“I do strenuously object because I find it difficult to believe that a defendant would have to fight so hard to defend his constitutional rights in the United States,” he told Putnam, adding, “What I basically wanted to say was that my strategy was to keep with my constitutional rights.”
Rushing to trial debated
Lawyers are divided about which side would benefit if Wesson is tried this year.
Michael Idiart, a Fresno defense attorney and former prosecutor, says a 2004 trial could play to Wesson’s advantage if the District Attorney’s Office doesn’t have time to test and examine all its evidence.
“I’ve seen instances where the best strategy was to jam the DA. Maybe that’s the case here,” Idiart says. “What if there are some tests that can’t be completed in that period of time, whether it’s DNA or something else? Then the DA wouldn’t have the benefit of that.”
Idiart, however, concedes rushing to trial is “almost like a toss of the dice. You don’t know if it’s helpful to you until you’re there.”
Prosecutors likely would be better prepared for a trial that begins this summer, says Justin Brooks, a defense attorney and professor at the California Western School of Law in San Diego.
“The prosecution usually has more information than the defense from day one,” says Brooks, who believes Wesson could be hurt by an early start. “It would help the prosecution because they have better access to information and tests.”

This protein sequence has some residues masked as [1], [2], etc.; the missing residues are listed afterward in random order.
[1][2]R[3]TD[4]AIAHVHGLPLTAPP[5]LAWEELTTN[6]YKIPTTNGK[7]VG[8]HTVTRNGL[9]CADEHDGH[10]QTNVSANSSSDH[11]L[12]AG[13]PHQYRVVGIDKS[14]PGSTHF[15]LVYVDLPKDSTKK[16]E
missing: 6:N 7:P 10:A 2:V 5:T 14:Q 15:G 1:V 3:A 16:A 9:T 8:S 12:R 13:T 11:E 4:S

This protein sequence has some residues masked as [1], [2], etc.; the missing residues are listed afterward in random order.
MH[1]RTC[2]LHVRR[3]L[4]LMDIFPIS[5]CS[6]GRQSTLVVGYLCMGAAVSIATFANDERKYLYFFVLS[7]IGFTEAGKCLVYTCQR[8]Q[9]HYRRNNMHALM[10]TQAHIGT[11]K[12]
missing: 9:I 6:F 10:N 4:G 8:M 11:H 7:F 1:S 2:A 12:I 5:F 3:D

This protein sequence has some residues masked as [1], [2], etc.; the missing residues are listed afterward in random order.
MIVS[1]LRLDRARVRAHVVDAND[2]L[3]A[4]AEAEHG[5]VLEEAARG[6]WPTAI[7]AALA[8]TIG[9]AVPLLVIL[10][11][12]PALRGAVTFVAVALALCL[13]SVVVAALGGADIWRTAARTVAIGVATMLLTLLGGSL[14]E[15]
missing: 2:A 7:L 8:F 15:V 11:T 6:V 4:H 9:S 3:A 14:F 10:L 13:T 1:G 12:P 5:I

In preparing her case, prosecutor Gamoian is working seven days a week, says her boss, District Attorney Elizabeth Egan, who calls Gamoian organized and experienced.
Gamoian won’t talk about the case to reporters.
To prepare for the Manson trial, Bugliosi says, he worked 100 hours a week.
Soon after he was assigned to the case on Nov. 18, 1969, Bugliosi worried Manson might demand an immediate trial.
“If Manson insisted on this, we were in deep trouble,” Bugliosi wrote in his book, “Helter Skelter.”
Thirty-four years later, Bugliosi talks from his Southern California home about a gamble that bought him the time he needed.
“Fortunately, we bluffed Manson that we were ready to go to trial, hoping that he would ask for a continuance, which he did and we needed it,” Bugliosi says.
The trial began June 15, 1970, and ended seven months later when a jury affirmed Bugliosi’s belief that Manson exerted complete control over his followers and orchestrated the killings of actress Sharon Tate, coffee heiress Abigail Folger, Jay Sebring, Voytek Frykowski, Steven Parent, Leno LaBianca and his wife Rosemary LaBianca.